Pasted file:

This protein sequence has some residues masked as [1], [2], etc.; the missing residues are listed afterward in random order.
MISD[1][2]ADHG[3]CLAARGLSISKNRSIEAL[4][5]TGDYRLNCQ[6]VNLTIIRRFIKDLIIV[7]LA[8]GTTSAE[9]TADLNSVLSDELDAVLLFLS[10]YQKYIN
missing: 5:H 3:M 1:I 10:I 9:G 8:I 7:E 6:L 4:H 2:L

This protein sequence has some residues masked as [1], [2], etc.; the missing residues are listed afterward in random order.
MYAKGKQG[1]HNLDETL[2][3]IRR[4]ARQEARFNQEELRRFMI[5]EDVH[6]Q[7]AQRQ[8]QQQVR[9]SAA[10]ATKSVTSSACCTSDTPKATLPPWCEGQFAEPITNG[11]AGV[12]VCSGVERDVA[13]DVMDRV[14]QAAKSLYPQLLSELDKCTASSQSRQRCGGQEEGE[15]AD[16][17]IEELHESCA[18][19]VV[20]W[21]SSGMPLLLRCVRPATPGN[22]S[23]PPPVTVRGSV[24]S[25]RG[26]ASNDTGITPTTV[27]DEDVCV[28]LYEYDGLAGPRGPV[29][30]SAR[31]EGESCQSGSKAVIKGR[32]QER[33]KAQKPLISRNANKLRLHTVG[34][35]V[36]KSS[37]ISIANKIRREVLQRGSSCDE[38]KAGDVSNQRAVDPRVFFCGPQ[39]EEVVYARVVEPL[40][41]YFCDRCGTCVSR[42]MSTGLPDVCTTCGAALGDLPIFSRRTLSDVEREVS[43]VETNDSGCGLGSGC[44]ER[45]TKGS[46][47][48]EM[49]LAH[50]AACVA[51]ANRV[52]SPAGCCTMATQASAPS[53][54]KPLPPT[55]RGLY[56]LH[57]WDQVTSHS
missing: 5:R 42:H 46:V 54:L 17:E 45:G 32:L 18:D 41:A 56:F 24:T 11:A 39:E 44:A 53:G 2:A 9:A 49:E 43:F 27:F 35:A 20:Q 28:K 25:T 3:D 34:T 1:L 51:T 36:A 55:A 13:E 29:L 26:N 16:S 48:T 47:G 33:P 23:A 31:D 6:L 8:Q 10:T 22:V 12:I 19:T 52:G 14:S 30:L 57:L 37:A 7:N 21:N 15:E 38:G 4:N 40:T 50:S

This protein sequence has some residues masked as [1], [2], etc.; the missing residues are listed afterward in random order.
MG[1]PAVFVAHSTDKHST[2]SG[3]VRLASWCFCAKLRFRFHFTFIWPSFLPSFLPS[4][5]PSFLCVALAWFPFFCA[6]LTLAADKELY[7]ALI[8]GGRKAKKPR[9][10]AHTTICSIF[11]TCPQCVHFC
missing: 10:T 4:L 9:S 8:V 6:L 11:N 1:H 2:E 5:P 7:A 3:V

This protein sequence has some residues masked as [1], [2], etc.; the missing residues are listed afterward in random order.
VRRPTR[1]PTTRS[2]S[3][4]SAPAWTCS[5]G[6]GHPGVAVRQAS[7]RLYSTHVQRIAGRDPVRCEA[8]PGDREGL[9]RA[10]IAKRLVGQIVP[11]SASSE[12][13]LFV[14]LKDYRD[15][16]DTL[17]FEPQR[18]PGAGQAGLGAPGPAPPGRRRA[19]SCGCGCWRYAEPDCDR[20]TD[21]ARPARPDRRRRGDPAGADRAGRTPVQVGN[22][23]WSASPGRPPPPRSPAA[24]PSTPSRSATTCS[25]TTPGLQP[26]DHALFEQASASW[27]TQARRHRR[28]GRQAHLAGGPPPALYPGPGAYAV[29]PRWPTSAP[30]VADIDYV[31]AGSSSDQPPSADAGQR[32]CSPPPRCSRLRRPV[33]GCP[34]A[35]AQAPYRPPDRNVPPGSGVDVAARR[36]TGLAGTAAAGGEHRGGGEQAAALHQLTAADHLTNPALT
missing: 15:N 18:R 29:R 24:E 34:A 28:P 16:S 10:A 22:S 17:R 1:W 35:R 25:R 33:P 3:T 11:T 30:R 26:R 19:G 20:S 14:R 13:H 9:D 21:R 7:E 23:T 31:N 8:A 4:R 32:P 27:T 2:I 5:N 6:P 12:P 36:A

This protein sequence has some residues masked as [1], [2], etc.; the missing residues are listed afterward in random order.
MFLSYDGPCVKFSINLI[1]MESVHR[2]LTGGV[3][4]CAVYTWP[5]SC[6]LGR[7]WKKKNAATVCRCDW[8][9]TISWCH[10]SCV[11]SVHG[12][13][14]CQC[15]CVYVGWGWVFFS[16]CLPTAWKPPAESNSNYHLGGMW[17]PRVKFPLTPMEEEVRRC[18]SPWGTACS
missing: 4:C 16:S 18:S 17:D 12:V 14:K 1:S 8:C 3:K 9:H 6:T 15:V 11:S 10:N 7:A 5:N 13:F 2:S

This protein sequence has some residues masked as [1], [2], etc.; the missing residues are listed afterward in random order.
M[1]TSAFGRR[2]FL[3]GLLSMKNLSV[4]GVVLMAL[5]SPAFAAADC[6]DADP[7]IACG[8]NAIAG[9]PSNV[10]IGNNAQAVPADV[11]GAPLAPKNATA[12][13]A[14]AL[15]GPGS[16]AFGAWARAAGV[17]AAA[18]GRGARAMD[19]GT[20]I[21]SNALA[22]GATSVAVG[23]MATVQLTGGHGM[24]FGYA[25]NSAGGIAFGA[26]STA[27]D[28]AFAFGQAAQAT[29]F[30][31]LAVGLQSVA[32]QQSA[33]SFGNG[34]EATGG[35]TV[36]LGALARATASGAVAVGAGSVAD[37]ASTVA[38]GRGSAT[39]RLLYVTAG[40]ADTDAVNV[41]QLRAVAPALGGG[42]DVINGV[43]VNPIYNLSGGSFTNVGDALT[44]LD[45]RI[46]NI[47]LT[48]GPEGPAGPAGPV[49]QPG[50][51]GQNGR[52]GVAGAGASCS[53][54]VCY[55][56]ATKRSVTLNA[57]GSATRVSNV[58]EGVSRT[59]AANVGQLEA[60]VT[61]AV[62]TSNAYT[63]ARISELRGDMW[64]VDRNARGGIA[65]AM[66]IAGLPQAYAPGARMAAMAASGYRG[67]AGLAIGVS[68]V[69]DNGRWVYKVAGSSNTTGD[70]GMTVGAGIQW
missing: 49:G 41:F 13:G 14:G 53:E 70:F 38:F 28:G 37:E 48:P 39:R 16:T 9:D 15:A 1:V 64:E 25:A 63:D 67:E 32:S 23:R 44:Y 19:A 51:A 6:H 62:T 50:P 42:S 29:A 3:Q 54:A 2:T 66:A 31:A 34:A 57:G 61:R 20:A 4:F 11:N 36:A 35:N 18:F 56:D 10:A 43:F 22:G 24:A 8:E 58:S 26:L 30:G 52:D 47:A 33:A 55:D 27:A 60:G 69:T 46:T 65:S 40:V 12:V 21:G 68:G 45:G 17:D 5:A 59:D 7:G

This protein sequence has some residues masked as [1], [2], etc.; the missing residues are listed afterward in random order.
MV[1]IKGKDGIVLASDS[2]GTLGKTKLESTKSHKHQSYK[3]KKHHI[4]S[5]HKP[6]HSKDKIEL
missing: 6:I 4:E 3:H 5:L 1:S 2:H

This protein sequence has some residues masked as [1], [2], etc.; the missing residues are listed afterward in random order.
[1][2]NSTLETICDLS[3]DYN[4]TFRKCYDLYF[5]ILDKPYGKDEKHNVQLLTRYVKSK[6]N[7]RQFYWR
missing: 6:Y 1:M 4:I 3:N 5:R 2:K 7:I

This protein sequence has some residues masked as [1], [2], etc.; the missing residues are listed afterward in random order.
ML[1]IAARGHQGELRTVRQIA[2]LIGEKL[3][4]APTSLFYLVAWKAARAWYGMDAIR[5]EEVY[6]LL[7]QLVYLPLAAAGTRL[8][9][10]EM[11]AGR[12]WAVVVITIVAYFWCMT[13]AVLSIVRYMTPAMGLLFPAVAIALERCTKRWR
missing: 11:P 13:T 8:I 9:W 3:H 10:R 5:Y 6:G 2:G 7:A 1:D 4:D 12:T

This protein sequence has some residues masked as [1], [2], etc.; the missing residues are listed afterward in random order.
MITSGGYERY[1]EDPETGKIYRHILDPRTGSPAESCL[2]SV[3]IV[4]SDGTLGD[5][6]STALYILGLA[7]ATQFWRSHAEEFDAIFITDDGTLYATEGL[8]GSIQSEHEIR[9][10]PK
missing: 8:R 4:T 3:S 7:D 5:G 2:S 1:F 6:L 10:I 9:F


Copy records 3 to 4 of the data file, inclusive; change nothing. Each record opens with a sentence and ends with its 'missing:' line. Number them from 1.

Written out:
This protein sequence has some residues masked as [1], [2], etc.; the missing residues are listed afterward in random order.
MG[1]PAVFVAHSTDKHST[2]SG[3]VRLASWCFCAKLRFRFHFTFIWPSFLPSFLPS[4][5]PSFLCVALAWFPFFCA[6]LTLAADKELY[7]ALI[8]GGRKAKKPR[9][10]AHTTICSIF[11]TCPQCVHFC
missing: 10:T 4:L 9:S 8:V 6:L 11:N 1:H 2:E 5:P 7:A 3:V

This protein sequence has some residues masked as [1], [2], etc.; the missing residues are listed afterward in random order.
VRRPTR[1]PTTRS[2]S[3][4]SAPAWTCS[5]G[6]GHPGVAVRQAS[7]RLYSTHVQRIAGRDPVRCEA[8]PGDREGL[9]RA[10]IAKRLVGQIVP[11]SASSE[12][13]LFV[14]LKDYRD[15][16]DTL[17]FEPQR[18]PGAGQAGLGAPGPAPPGRRRA[19]SCGCGCWRYAEPDCDR[20]TD[21]ARPARPDRRRRGDPAGADRAGRTPVQVGN[22][23]WSASPGRPPPPRSPAA[24]PSTPSRSATTCS[25]TTPGLQP[26]DHALFEQASASW[27]TQARRHRR[28]GRQAHLAGGPPPALYPGPGAYAV[29]PRWPTSAP[30]VADIDYV[31]AGSSSDQPPSADAGQR[32]CSPPPRCSRLRRPV[33]GCP[34]A[35]AQAPYRPPDRNVPPGSGVDVAARR[36]TGLAGTAAAGGEHRGGGEQAAALHQLTAADHLTNPALT
missing: 15:N 18:R 29:R 24:E 34:A 28:P 16:S 10:A 22:S 17:R 1:W 35:R 25:R 33:P 3:T 11:T 30:R 26:R 19:G 20:S 14:R 13:H 9:D 21:R 7:E 23:T 31:N 8:A 4:R 32:P 27:T 2:I 5:N 6:P 12:P 36:A